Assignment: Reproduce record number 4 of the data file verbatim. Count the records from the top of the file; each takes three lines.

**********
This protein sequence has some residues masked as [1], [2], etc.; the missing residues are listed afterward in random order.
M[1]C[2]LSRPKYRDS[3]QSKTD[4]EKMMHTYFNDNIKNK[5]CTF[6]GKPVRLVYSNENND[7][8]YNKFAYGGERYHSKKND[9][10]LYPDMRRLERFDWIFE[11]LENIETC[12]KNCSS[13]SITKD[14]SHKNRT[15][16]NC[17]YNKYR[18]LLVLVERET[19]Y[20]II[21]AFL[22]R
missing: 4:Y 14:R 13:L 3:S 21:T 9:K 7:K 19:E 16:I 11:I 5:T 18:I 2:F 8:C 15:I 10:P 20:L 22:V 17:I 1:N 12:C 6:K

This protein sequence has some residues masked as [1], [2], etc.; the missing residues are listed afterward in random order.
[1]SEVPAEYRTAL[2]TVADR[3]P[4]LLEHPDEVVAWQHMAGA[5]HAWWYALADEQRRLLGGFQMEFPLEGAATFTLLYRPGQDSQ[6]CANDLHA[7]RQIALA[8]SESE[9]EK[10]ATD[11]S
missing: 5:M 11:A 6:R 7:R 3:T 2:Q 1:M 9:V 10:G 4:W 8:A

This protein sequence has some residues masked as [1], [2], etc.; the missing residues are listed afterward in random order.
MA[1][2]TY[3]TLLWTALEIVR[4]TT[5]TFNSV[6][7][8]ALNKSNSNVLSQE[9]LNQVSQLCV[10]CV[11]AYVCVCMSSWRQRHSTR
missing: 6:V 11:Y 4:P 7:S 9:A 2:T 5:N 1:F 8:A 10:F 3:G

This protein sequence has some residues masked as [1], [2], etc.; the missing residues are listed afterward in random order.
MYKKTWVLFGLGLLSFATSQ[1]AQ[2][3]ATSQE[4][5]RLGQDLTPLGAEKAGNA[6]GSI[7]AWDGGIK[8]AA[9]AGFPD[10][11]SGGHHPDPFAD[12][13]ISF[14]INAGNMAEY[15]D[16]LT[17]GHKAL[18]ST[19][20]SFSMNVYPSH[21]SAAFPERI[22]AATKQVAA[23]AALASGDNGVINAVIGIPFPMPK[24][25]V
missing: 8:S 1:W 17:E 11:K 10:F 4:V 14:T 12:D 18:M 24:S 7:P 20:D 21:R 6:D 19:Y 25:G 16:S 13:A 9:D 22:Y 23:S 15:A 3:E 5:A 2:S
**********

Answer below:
This protein sequence has some residues masked as [1], [2], etc.; the missing residues are listed afterward in random order.
MYKKTWVLFGLGLLSFATSQ[1]AQ[2][3]ATSQE[4][5]RLGQDLTPLGAEKAGNA[6]GSI[7]AWDGGIK[8]AA[9]AGFPD[10][11]SGGHHPDPFAD[12][13]ISF[14]INAGNMAEY[15]D[16]LT[17]GHKAL[18]ST[19][20]SFSMNVYPSH[21]SAAFPERI[22]AATKQVAA[23]AALASGDNGVINAVIGIPFPMPK[24][25]V
missing: 8:S 1:W 17:E 11:K 10:F 4:V 14:T 12:D 18:M 24:S 7:P 20:D 21:R 6:D 19:Y 25:G 16:S 13:A 9:D 22:Y 23:S 15:A 3:E 5:A 2:S